European banks join hands to take on US dominance in online payments

European banks join hands to take on US dominance in online payments

Tech News: European banks join hands to take on US dominance in online payments.

Some of Europe’s largest banks and credit card processors are joining forces in an effort to create a payments giant that can tackle a market currently dominated by the U.S. The plan, set up by a Brussels-based company, is to develop a series of proposals in September to offer a facility for online and in-store payments, along with other options for paying bills and withdrawing money from ATM.

Banks that have so far joined the partnership with the European Payment Initiative (EPI) include Deutsche Bank, BNP Paribas, ING, UniCredit and Santander, which already process more than half of all payments in Europe. The incentive also received the support of the European Union, together with the financial regulators of the euro zone.

So far the project has also raised solid funding, with € 30 million from credit institutions for EPI. “The idea is to create a European payment champion that can compete with PayPal, Mastercard, Visa, Google and Apple”Said Joachim Schmalzl, president of the EPI.

Reinforcing the program is the fact that Schmalzl sits on the board of the German Savings Banks Association and is a staunch supporter of the project. However, the initiative has yet to be officially branded.

Currently, the goal is to have the applications ready and in practice early next year. The goal is to develop a system for real-time payments between consumers, followed by an expanded payment tool by the second half of 2022.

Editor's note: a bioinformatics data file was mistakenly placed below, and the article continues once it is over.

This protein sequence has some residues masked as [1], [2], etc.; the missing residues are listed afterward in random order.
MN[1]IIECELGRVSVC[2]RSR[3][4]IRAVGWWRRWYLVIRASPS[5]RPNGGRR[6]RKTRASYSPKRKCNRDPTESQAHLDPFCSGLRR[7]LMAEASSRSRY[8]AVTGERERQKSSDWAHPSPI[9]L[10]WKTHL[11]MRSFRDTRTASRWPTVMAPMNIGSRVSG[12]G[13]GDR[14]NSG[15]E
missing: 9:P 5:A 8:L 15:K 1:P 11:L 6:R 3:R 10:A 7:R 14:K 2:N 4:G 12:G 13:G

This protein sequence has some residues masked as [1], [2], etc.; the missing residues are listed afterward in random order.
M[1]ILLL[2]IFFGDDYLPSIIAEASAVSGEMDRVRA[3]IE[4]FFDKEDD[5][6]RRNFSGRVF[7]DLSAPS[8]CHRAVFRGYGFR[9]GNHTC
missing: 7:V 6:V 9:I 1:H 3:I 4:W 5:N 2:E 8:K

If successful, the new payment processing facility could give the EU more autonomy, especially as card payments are currently mainly processed by US-based companies. To emphasize the dominance of US companies in payment processing, four out of five transactions in Europe are processed by Mastercard and Visa, according to the EuroCommerce lobby group.

The move is in response to what the alliance believes is a market dominance that is detrimental to both consumers and merchants, with relatively high fees contributing to what Schmalzl calls an “oligopoly.” The new payment structure could offer both merchants and consumers more choice, he says.

However, there have been other attempts to break the US dominance in payment processing. For example, the Monnet project was launched in 2011, which received support from 24 European credit institutions, but ultimately failed to establish a viable business model.